New USGS Study on Pesticides in Midwestern Streams

A new study by the U.S. Geologic Survey (USGS) on the prevalence of pesticides (including mixtures) in the Midwest, and potential impacts on aquatic insects was recently published.  More than 180 pesticides and their byproducts were detected in small streams throughout 11 Midwestern states, some at concentrations likely to harm aquatic insects, according to the new study.
On average, 52 pesticide compounds were detected in each stream.  At least one pesticide in at least half of the 100 streams sampled exceeded a threshold predicted to cause harm to aquatic insects and other stream organisms.  Pesticides were not measured at levels predicted to be toxic to fish in most streams.  While numerous pesticides were detected at low levels, only a few—atrazine, acetochlor, metolachlor, imidacloprid, fipronil, and organophosphate insecticides—were predicted to be major contributors to toxicity.  The first three are widely used agricultural herbicides, and the latter three are insecticides used in both residential and agricultural settings.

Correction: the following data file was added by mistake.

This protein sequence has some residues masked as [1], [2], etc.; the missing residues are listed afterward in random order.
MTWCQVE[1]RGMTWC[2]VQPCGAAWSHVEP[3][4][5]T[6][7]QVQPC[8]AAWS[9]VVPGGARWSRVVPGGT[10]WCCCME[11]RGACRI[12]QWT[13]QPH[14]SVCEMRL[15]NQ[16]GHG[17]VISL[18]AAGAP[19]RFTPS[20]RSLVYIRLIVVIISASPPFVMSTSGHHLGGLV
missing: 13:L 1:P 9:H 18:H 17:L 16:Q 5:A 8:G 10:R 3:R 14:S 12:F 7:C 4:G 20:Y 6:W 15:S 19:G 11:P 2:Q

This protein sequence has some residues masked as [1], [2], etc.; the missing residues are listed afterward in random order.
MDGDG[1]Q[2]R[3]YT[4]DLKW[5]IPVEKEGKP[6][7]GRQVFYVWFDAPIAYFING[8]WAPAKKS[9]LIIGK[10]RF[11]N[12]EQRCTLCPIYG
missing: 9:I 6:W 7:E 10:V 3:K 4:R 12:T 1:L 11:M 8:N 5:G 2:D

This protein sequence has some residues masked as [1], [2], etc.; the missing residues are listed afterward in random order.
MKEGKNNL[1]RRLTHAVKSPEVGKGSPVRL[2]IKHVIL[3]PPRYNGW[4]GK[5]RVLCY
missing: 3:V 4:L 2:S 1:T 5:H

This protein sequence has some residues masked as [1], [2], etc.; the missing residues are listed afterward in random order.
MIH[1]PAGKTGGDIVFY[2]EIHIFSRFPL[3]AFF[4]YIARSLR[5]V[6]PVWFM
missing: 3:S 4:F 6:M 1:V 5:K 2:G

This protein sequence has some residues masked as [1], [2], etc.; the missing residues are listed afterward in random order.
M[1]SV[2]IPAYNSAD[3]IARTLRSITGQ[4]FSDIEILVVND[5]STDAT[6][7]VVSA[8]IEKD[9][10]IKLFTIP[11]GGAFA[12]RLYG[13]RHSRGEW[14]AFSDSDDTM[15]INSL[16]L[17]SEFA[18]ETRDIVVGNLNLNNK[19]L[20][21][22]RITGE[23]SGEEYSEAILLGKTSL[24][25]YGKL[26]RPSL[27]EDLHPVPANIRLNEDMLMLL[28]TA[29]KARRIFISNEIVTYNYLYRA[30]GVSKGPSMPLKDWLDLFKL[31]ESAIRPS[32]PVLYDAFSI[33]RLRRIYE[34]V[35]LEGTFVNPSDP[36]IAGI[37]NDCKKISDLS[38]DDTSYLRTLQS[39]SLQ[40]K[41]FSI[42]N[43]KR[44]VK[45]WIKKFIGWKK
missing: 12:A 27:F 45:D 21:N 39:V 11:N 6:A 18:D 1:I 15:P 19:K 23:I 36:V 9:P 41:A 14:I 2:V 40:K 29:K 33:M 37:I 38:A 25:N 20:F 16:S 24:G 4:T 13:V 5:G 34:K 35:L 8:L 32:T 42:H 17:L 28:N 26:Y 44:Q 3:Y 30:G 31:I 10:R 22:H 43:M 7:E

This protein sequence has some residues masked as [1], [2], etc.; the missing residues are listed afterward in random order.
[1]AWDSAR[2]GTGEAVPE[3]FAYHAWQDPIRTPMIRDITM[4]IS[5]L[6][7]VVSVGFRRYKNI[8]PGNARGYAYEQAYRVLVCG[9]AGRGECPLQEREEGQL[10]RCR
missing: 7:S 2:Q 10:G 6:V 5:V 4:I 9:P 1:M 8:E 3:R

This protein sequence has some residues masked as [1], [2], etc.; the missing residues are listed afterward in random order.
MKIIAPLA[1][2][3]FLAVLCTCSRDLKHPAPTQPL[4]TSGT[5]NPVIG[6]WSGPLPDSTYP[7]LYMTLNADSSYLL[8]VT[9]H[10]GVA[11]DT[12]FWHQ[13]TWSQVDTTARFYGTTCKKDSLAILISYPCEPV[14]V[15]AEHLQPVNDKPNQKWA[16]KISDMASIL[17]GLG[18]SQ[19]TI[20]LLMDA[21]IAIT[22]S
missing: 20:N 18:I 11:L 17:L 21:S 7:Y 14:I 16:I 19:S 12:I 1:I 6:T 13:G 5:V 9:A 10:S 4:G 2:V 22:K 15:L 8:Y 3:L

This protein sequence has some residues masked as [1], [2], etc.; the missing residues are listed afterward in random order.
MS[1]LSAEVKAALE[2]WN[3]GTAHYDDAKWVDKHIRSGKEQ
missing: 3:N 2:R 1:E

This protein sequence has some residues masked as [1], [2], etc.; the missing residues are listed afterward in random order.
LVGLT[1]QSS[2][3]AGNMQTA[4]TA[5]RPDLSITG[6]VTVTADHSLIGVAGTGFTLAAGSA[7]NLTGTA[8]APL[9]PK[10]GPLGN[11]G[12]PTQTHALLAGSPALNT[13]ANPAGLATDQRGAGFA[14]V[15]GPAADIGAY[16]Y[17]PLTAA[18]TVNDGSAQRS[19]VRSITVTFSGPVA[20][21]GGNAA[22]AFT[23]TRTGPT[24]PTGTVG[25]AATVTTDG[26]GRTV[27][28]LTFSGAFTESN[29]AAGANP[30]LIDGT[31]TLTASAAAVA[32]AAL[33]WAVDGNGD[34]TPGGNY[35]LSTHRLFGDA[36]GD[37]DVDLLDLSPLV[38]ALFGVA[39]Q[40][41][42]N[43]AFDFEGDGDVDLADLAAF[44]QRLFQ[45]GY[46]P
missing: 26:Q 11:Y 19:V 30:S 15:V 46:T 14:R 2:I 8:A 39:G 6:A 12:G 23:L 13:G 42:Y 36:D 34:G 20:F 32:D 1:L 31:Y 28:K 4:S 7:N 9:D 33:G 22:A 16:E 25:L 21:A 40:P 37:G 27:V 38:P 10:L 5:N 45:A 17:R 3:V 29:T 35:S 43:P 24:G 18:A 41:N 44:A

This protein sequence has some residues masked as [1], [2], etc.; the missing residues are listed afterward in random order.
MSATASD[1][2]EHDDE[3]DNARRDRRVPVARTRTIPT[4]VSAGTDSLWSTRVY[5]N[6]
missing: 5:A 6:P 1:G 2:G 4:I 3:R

This is one of the most extensive assessments of pesticides in streams to date: 1,200 samples were collected at 100 Midwest streams over a 12-week period during the 2013 growing season and analyzed for 228 pesticide compounds.  This study is one component in the first in a series of five USGS regional stream quality assessments.